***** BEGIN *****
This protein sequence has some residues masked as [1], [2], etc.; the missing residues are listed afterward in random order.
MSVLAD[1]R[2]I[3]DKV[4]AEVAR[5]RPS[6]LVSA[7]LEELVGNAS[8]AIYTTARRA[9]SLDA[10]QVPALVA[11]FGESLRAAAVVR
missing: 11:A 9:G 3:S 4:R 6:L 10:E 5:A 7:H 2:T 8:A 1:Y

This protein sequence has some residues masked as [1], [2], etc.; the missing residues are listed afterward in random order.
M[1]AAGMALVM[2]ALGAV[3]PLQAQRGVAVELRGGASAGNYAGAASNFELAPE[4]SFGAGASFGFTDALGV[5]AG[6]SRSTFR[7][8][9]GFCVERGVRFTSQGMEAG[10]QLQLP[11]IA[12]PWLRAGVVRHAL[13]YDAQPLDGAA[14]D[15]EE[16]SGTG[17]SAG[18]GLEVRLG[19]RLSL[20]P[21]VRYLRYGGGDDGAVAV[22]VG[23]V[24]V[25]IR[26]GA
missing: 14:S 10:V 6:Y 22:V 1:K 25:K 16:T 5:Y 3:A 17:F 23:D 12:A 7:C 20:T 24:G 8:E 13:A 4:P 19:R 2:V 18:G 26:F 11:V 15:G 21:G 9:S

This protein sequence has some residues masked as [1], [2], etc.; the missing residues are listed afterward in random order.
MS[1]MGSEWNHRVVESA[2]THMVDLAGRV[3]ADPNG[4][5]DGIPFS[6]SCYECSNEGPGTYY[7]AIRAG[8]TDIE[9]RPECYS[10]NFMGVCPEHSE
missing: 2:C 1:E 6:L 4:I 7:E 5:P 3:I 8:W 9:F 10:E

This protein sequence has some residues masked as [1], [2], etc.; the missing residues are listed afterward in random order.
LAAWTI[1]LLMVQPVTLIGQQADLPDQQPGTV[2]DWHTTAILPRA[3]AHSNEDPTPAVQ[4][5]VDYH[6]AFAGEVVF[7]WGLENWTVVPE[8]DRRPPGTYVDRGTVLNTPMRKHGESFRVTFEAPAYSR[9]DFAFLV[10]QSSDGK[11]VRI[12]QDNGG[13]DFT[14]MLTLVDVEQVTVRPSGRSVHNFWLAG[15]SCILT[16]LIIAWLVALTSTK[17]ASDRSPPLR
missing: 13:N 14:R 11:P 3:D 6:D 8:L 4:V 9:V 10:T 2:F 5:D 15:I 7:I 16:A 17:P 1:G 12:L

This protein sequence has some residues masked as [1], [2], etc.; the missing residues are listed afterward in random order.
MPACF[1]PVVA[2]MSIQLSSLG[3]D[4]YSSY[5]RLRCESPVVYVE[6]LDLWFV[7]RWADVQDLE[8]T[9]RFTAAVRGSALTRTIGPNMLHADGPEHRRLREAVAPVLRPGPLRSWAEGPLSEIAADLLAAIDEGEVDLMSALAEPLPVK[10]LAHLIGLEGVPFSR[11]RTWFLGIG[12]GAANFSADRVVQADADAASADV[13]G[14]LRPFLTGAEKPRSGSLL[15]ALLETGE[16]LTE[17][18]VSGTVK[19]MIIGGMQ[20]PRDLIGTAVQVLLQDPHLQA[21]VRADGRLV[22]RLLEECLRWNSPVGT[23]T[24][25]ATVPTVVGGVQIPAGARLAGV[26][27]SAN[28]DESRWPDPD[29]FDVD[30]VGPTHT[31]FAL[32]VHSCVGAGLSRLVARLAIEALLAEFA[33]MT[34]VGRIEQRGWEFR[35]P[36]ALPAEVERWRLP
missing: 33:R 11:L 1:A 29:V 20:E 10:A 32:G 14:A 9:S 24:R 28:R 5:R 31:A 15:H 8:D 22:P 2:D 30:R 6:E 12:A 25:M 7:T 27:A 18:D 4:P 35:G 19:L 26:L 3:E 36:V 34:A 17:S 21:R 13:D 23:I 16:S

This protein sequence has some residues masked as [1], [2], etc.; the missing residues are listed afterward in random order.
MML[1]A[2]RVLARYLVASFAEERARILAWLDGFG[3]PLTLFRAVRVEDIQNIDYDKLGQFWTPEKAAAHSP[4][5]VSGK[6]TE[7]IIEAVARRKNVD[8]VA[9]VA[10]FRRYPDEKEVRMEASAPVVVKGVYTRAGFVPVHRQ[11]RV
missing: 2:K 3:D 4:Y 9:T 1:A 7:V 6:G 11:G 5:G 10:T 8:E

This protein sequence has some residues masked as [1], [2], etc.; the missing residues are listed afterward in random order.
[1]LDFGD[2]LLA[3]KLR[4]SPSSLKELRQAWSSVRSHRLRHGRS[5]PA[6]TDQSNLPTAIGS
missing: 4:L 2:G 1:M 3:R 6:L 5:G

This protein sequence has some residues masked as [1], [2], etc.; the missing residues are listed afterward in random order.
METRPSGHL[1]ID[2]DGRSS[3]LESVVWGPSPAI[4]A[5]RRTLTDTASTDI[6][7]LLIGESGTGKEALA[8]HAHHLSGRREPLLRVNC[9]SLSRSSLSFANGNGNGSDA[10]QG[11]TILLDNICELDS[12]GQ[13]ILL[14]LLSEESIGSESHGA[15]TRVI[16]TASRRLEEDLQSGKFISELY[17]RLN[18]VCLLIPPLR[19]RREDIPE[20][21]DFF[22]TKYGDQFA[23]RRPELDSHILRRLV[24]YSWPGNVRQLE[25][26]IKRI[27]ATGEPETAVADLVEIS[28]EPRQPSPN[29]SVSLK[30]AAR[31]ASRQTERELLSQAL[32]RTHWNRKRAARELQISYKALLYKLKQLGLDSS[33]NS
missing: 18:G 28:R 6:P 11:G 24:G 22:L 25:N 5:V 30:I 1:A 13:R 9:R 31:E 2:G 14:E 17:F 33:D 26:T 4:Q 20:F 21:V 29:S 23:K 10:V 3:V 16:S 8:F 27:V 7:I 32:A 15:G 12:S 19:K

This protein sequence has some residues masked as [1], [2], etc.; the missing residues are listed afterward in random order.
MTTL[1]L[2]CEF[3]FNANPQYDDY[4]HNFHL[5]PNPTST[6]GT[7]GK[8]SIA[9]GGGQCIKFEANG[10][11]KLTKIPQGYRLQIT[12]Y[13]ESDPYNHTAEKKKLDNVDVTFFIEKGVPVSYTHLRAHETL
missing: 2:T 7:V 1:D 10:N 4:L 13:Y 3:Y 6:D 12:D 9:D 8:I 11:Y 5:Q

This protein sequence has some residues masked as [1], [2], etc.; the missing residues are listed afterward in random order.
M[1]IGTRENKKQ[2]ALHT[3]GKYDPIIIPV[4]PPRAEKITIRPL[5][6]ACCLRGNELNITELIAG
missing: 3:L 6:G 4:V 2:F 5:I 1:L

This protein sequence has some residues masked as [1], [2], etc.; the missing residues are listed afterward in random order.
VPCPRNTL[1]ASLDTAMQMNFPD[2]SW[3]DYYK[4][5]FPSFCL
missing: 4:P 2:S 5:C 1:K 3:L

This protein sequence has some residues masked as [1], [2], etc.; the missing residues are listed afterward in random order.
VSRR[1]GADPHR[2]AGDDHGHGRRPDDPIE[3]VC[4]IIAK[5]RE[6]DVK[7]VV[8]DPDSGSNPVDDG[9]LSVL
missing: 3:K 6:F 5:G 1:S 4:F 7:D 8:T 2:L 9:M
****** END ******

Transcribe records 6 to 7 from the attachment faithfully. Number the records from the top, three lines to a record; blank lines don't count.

This protein sequence has some residues masked as [1], [2], etc.; the missing residues are listed afterward in random order.
MML[1]A[2]RVLARYLVASFAEERARILAWLDGFG[3]PLTLFRAVRVEDIQNIDYDKLGQFWTPEKAAAHSP[4][5]VSGK[6]TE[7]IIEAVARRKNVD[8]VA[9]VA[10]FRRYPDEKEVRMEASAPVVVKGVYTRAGFVPVHRQ[11]RV
missing: 2:K 3:D 4:Y 9:T 1:A 7:V 6:G 11:G 5:G 10:T 8:E

This protein sequence has some residues masked as [1], [2], etc.; the missing residues are listed afterward in random order.
[1]LDFGD[2]LLA[3]KLR[4]SPSSLKELRQAWSSVRSHRLRHGRS[5]PA[6]TDQSNLPTAIGS
missing: 4:L 2:G 1:M 3:R 6:L 5:G